A control, which is operated by sustained pressure, means that the control permits movement only as long as the control is held in a set position. When the control is released it then returns to the stop position. In the context of the guidelines it means controls that require continual pressure from one or both hands of a worker to operate. If hand(s) are removed from the control the equipment, operation stops.

  5. What does 'hopper opening' mean?

    The hopper opening is a term used in reference to side-loading compacting equipment. It represents the opening through which solid waste is thrown into the hopper, which contains the compacting ram. In some cases the hopper opening is reduced by side baffles or plates. For side-loading equipment the emergency stop bar is to extend across the usable horizontal width of the bottom of the hopper opening. For combination collection equipment the container lifting mechanism may prevent the emergency stop bar from extending across the full width of the opening. The emergency stop bar is to be within easy reach of the operator.

  6. How is 'clear view' defined?

    This term is used in reference to rear loading and other refuse compacting trucks where the controls are at the side of the truck and if not positioned correctly may prevent the operator from being able to have a clear view of the point-of operation. For this type of equipment it is critical that the operator have this clear view of the complete area of the point-of-operation to ensure that when the packer panel is moving downward it can be stopped if another worker is within easy reach of the pinch point.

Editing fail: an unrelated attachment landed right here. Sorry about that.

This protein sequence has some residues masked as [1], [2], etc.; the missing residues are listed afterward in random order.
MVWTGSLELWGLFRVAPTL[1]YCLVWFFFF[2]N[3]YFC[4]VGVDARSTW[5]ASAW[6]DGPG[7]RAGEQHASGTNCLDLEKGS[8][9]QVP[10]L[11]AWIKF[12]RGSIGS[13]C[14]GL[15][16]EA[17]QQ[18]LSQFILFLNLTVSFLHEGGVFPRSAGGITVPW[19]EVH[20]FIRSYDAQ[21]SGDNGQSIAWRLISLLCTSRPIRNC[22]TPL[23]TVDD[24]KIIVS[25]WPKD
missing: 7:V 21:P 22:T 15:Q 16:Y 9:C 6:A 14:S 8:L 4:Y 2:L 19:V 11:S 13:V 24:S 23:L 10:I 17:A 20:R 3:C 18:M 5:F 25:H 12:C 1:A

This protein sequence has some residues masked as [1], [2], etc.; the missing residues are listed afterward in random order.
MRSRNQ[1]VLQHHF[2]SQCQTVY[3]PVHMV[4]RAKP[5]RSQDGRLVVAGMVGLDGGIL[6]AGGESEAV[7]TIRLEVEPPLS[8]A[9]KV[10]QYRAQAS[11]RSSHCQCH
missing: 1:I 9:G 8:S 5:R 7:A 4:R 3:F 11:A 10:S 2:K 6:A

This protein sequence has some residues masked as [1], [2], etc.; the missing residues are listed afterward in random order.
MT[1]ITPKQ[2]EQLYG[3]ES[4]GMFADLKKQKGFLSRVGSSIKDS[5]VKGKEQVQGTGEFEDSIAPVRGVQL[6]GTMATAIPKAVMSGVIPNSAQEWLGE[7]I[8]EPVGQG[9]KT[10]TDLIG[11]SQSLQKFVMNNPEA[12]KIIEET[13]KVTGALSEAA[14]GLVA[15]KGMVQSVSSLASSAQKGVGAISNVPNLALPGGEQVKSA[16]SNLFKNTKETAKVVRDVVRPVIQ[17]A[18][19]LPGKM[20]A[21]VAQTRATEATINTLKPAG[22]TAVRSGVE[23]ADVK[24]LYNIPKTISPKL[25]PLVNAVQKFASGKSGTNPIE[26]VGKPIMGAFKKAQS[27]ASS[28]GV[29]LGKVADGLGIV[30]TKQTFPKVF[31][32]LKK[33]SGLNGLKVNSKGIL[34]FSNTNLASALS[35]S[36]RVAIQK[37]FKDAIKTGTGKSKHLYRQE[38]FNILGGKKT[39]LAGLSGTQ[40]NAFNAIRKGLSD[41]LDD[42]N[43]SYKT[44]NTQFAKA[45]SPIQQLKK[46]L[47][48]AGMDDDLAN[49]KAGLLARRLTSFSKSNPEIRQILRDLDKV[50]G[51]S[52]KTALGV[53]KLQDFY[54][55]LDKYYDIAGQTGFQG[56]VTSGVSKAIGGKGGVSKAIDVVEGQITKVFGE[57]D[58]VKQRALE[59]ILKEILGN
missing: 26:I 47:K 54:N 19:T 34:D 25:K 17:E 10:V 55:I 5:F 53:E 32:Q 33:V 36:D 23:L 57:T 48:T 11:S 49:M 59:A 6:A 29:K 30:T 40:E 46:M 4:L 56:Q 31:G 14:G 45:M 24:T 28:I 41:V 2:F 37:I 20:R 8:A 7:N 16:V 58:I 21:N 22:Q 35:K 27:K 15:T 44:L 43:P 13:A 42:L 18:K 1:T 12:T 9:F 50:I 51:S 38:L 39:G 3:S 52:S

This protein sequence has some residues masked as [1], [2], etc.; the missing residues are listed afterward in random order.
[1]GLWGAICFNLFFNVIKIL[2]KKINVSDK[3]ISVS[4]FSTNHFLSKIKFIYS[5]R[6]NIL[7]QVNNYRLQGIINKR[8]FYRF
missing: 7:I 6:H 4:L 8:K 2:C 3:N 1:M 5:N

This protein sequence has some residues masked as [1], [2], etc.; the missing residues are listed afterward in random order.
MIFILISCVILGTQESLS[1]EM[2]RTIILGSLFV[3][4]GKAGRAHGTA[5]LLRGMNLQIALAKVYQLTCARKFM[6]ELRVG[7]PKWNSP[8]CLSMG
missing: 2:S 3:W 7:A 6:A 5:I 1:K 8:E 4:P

7. Does a loading step on a side-loader compromise the 42" criteria relative to guarding?

    The ANSI Standard Z245.1-1999 American National Standard for Equipment Technology and Operations for Wastes and Recyclable Materials - Mobile Wastes and Recyclable Materials Collection, Transportation, and Compacting Equipment - Safety Requirements in clause 7.3.3.2 states: "A Type B side-loader [Figure 8(b)] having a loading height of not less than 107 cm (42 in) measured from the ground to the loading sill, shall be considered as meeting the requirement of clause 7.2.8 (point-of-operation protection)".

    The use of loading platforms is not permitted in this standard unless equipped with a pressure sensitive protective device, or equivalent, which stops the ram movement when a worker steps onto the loading platform.

    This guideline sees a loading step that is not interlocked with the ram operation as compromising the 42-inch-criteria.